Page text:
Evidence for an immunological abnormality in XP patients was first reported independently by Dupuy and Lafforet[10)] and Salamon et al.,[11)] who were both unable to obtain sensitization to dinitrochlorobenzene in a skin test. Simultaneously Berkel and Kiran[12)] reported a low in vitro response to phytohemagglutinin (PHA) in 4 out of 11 XP patients and in 2 out of 11 parents. They did not, however, find that delayed hypersensitivity responses were generally depressed in skin tests for a variety of recall antigens. Interestingly, they noted that rejection of skin grafts was delayed in their XP patients, an observation that is consistent with a subsequent report[13)] of a remarkably well-tolerated at-random corneal transplant carried out in an XP patient. This patient had reduced in vivo antigen-specific humoral and cell-mediated responses and in vitro the cell-mediated immune response was in the lower part of the normal range. In a study with 9 XP individuals, reduced response to PHA in autologous serum and reduced delayed hypersensitivity response in skin tests with recall antigens were reported by Wynsenbeek et al.,[14)] who also noted a reduction in the number of OKT-4 cells.

One of the problems that must be faced in dealing with immune responses of XP individuals (and in principle even with normal individuals) is that any effects observed may be either constitutive or due to sunlight-induced effects on lymphocytes passing through the skin or on Langerhans cells temporarily resident there. Two recent studies illustrate this. Morison et al.[15)] studied 12 XP patients who were subject to high levels of ambient insolation and showed evidence of skin damage. Although no detectable difference was found between these XP patients and control subjects in the numbers of Langerhans cells in skin biopsies, the majority of patients failed to develop an allergic response to the contact-sensitizing agent dinitrochlorobenzene. Moreover, when the group of XP patients was subdivided according to the extent of their cutaneous disease there appeared to be an inverse relation between disease severity and the development of contact allergy. These results may be contrasted with those of Norris et al.,[16)] who studied five XP children from a region of much lower insolation, all of whom had been protected from exposure to the sun since early childhood. Normal proliferative T-cell responses to antigens and PHA were observed, together with normal numbers of circulating T-cells and normal T helper/suppressor ratios. It therefore seems likely that XP individuals may be particularly sensitive to sunlight impairment of cell-mediated immunity.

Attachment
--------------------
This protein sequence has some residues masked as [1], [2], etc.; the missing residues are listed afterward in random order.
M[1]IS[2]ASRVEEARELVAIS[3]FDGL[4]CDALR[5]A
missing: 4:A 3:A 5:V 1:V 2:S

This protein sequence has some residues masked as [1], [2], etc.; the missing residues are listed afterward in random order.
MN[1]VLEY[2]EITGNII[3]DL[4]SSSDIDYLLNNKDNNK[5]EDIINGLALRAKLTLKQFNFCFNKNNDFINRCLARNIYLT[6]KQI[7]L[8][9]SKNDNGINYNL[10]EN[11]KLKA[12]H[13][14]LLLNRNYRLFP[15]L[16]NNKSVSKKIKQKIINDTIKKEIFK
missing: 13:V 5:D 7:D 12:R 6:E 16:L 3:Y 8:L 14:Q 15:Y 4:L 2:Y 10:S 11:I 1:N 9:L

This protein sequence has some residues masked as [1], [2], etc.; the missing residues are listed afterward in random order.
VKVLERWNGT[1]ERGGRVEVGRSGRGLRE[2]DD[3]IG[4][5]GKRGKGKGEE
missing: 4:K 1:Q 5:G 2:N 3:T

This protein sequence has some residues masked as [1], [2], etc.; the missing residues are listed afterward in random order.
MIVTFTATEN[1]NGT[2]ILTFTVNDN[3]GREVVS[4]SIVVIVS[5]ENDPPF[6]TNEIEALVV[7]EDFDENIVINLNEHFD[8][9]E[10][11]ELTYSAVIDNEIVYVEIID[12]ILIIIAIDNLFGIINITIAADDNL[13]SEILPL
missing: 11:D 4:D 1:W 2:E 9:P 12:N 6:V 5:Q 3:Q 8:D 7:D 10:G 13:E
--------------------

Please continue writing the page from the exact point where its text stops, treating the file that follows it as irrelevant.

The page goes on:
A new observation to emerge from the same study[16)] was a marked reduction (around 60%) in natural killer (NK) cell toxicity in XP patients measured against the human erythromyeloid leukemia cell line K562 by means of a 4 hour [51]Cr-release assay. In the two patients with the greatest decrease in NK-cell activity, the percentage of CD16 (OK-NK)-positive circulating NK cells was normal, indicating a functional rather than a numerical deficiency. Although NK activity in normal individuals has been shown to be slightly inhibited after solarium exposure, it seems to be more likely, given the very low exposure of these children, that impaired NK function is a constitutive characteristic of XP patients rather than a consequence of exposure to light.

One may best summarize our present understanding as follows. Light-exposed XP patients are susceptible to elevated levels of skin cancer because their defect in DNA repair results in an increased frequency of initiated (mutated) skin cells. These are able to grow into tumorous colonies early in life, probably because of failure of the immune system to restrict their growth. This failure may be two-fold: a constitutive defect (probably in NK cell function) exacerbated by a UV-dependent impairment (probably of cell-mediated immunity and possibly also of residual natural killer cell function). If this view is correct, then patients with Cockayne syndrome and repair-defective trichothiodystrophy, who show high UV mutability but not high photocarcinogenicity, should have normal NK function. Norris et al.[17)] have confirmed this expectation in 2 Cockayne syndrome patients and one trichothiodystrophy patient.